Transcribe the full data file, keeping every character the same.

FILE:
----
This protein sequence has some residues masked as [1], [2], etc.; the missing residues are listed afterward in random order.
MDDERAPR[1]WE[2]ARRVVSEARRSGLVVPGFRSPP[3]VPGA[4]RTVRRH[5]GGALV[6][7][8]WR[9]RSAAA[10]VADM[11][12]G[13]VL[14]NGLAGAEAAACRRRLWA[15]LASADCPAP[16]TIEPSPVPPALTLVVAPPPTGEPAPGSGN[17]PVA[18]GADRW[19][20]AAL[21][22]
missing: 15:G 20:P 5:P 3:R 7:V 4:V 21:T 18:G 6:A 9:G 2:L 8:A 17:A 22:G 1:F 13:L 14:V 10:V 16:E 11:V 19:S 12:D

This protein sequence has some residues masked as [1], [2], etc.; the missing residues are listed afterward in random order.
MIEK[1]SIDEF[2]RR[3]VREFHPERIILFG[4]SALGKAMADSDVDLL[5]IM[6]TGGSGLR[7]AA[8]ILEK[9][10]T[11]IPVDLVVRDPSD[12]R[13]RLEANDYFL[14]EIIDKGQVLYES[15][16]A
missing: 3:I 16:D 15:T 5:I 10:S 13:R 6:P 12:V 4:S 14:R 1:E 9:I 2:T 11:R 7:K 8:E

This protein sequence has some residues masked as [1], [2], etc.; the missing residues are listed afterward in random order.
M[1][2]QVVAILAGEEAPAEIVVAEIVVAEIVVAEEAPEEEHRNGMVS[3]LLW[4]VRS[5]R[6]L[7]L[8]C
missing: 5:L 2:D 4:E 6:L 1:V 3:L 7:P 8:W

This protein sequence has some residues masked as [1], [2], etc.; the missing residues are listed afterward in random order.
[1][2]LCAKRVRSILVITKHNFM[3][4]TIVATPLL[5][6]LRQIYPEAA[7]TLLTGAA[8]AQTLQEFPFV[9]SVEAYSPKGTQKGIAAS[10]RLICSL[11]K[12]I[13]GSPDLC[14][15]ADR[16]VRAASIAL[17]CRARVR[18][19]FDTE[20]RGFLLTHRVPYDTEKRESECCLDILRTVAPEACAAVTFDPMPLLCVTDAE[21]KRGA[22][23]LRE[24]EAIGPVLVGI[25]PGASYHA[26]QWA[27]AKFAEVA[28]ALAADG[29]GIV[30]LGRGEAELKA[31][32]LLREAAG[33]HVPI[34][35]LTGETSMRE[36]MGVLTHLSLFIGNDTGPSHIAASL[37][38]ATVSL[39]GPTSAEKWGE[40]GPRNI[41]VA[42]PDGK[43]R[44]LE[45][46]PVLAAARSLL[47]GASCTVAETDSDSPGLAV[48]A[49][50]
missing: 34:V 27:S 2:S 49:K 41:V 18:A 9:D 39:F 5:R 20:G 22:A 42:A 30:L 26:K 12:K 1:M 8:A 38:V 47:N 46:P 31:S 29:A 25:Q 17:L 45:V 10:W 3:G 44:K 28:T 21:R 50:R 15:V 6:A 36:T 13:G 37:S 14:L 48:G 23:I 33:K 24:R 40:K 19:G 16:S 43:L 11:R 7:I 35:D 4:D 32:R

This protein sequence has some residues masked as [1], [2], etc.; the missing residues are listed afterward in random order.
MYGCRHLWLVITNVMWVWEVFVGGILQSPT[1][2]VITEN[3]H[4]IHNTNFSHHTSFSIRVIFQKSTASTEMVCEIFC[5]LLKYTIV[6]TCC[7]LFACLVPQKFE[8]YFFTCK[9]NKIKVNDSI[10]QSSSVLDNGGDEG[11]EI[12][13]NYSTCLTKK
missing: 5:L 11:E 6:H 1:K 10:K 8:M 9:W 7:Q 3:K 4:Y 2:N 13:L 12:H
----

This protein sequence has some residues masked as [1], [2], etc.; the missing residues are listed afterward in random order.
MDDERAPR[1]WE[2]ARRVVSEARRSGLVVPGFRSPP[3]VPGA[4]RTVRRH[5]GGALV[6][7][8]WR[9]RSAAA[10]VADM[11][12]G[13]VL[14]NGLAGAEAAACRRRLWA[15]LASADCPAP[16]TIEPSPVPPALTLVVAPPPTGEPAPGSGN[17]PVA[18]GADRW[19][20]AAL[21][22]
missing: 15:G 20:P 5:P 3:R 7:V 4:V 21:T 18:G 6:A 9:G 2:L 8:A 17:A 22:G 1:F 13:L 14:V 10:V 16:E 11:V 19:S 12:D

This protein sequence has some residues masked as [1], [2], etc.; the missing residues are listed afterward in random order.
MIEK[1]SIDEF[2]RR[3]VREFHPERIILFG[4]SALGKAMADSDVDLL[5]IM[6]TGGSGLR[7]AA[8]ILEK[9][10]T[11]IPVDLVVRDPSD[12]R[13]RLEANDYFL[14]EIIDKGQVLYES[15][16]A
missing: 3:I 16:D 15:T 5:I 10:S 13:R 6:P 12:V 4:S 14:R 1:E 9:I 2:T 11:R 7:K 8:E

This protein sequence has some residues masked as [1], [2], etc.; the missing residues are listed afterward in random order.
M[1][2]QVVAILAGEEAPAEIVVAEIVVAEIVVAEEAPEEEHRNGMVS[3]LLW[4]VRS[5]R[6]L[7]L[8]C
missing: 5:L 2:D 4:E 6:L 1:V 3:L 7:P 8:W

This protein sequence has some residues masked as [1], [2], etc.; the missing residues are listed afterward in random order.
[1][2]LCAKRVRSILVITKHNFM[3][4]TIVATPLL[5][6]LRQIYPEAA[7]TLLTGAA[8]AQTLQEFPFV[9]SVEAYSPKGTQKGIAAS[10]RLICSL[11]K[12]I[13]GSPDLC[14][15]ADR[16]VRAASIAL[17]CRARVR[18][19]FDTE[20]RGFLLTHRVPYDTEKRESECCLDILRTVAPEACAAVTFDPMPLLCVTDAE[21]KRGA[22][23]LRE[24]EAIGPVLVGI[25]PGASYHA[26]QWA[27]AKFAEVA[28]ALAADG[29]GIV[30]LGRGEAELKA[31][32]LLREAAG[33]HVPI[34][35]LTGETSMRE[36]MGVLTHLSLFIGNDTGPSHIAASL[37][38]ATVSL[39]GPTSAEKWGE[40]GPRNI[41]VA[42]PDGK[43]R[44]LE[45][46]PVLAAARSLL[47]GASCTVAETDSDSPGLAV[48]A[49][50]
missing: 34:V 27:S 2:S 49:K 41:V 18:A 9:D 39:F 5:R 20:G 22:A 42:A 30:L 26:K 12:K 1:M 8:A 38:V 47:N 46:P 31:S 29:A 25:Q 17:L 45:V 10:W 3:G 44:K 28:T 21:R 50:R 15:V 6:A 36:T 13:G 37:S 14:L 48:G 23:I 33:K 24:R 40:K 19:G 16:S 43:L 11:R 7:I 35:D 4:D 32:R

This protein sequence has some residues masked as [1], [2], etc.; the missing residues are listed afterward in random order.
MYGCRHLWLVITNVMWVWEVFVGGILQSPT[1][2]VITEN[3]H[4]IHNTNFSHHTSFSIRVIFQKSTASTEMVCEIFC[5]LLKYTIV[6]TCC[7]LFACLVPQKFE[8]YFFTCK[9]NKIKVNDSI[10]QSSSVLDNGGDEG[11]EI[12][13]NYSTCLTKK
missing: 5:L 11:E 6:H 1:K 10:K 8:M 9:W 7:Q 3:K 4:Y 2:N 13:L 12:H